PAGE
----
Today Mexico City is an enormous, glorious mess.  With over 22 million people, it is the largest city in the western hemisphere.  Town and cities that were once far from the city have now long been swallowed by the beast.  It’s all very desmadre as the city infrastructure races to keep up with the growth, but it is also exceedingly charming and has come to represent the cultural heart of modern Mexico.

Michelada con Clamato made with Corona Oscura. It is impossible to avoid this Mexican Creation. Possibly the best hangover cure...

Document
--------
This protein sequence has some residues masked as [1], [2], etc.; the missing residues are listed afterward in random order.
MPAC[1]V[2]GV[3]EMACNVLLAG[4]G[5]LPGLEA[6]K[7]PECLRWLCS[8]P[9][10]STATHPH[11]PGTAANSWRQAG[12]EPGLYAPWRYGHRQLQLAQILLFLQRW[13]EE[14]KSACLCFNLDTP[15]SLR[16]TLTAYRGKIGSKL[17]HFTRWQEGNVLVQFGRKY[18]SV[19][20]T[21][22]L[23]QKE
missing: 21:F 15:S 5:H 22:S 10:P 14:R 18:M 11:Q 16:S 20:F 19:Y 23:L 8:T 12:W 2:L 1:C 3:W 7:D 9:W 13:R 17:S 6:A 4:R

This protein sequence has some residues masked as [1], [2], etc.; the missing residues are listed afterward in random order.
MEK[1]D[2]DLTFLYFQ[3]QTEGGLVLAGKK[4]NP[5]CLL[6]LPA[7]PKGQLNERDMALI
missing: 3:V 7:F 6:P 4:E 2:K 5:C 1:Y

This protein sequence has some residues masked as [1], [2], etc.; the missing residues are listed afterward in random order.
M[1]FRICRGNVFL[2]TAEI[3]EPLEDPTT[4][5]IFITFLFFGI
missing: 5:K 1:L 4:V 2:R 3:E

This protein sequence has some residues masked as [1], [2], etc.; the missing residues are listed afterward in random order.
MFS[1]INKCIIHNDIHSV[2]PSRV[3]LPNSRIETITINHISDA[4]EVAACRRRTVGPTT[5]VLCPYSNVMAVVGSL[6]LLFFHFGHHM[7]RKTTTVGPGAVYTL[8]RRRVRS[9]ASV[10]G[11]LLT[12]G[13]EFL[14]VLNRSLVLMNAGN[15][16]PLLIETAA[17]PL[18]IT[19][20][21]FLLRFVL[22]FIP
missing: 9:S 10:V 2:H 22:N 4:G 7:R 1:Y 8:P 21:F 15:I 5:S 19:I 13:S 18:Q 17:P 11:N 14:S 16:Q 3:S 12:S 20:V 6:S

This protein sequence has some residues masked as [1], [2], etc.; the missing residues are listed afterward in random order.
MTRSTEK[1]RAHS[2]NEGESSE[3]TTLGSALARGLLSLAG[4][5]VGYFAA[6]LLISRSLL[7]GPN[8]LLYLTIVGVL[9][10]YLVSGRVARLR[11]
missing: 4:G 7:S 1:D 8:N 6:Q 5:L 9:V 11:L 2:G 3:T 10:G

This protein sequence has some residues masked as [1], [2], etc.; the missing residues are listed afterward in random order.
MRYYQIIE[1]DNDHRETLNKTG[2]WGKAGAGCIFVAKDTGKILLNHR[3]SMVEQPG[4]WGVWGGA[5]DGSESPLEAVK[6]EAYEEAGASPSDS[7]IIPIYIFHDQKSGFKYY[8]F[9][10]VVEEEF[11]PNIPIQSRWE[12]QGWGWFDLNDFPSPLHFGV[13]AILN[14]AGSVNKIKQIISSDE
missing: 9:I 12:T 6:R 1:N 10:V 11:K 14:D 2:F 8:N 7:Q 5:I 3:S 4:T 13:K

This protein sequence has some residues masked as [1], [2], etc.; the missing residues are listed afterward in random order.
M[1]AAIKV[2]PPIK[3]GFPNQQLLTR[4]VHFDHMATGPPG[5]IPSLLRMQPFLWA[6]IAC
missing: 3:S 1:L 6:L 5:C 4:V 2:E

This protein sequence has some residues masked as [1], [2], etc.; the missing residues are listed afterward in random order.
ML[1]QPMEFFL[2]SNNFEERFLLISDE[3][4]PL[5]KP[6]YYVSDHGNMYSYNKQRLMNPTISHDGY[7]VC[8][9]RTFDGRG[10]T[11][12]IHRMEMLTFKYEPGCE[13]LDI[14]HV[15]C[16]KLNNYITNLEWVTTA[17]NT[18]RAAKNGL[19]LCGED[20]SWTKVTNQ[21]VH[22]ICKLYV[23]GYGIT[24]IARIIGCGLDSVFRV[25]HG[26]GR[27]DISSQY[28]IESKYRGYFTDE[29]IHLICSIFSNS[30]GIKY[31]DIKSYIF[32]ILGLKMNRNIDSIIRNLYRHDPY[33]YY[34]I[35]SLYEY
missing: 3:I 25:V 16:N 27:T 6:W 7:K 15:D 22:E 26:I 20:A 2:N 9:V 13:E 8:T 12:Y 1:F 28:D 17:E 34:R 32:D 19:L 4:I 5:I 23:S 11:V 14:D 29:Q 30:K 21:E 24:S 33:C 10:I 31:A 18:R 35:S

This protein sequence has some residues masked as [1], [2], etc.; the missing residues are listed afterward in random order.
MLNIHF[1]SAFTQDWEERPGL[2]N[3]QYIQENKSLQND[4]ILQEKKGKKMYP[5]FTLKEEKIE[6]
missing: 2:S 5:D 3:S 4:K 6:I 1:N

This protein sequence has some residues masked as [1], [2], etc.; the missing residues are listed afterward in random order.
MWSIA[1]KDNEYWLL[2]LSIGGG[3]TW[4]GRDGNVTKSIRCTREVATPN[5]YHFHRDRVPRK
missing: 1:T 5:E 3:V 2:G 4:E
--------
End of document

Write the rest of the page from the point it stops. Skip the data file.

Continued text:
As a matter of fact, in the eyes of it’s residents, Mexico City is Mexico.  I find it endlessly confusing that Mexico City is simply called Mexico, especially when many of the conversations I have are about traveling.  How long have you been in Mexico?  Do you like Mexico?  How much longer will you be in Mexico?  My Rough Guide likens it to New York City and New York… but considering Mexico is bigger than New York, AND Mexico is much much much bigger that New York, I don’t think the comparison is valid.  At first I couldn’t understand how people could stand the casual ambiguity, but now I have come to the conclusion that the people in Mexico have developed a simple system:  When in doubt, Mexico means Mexico.  This system works because even if Mexico means Mexico and not Mexico, it is not a detail worth specifying, because Mexico for all intents and purposes is Mexico – from the perspective of the city slicker.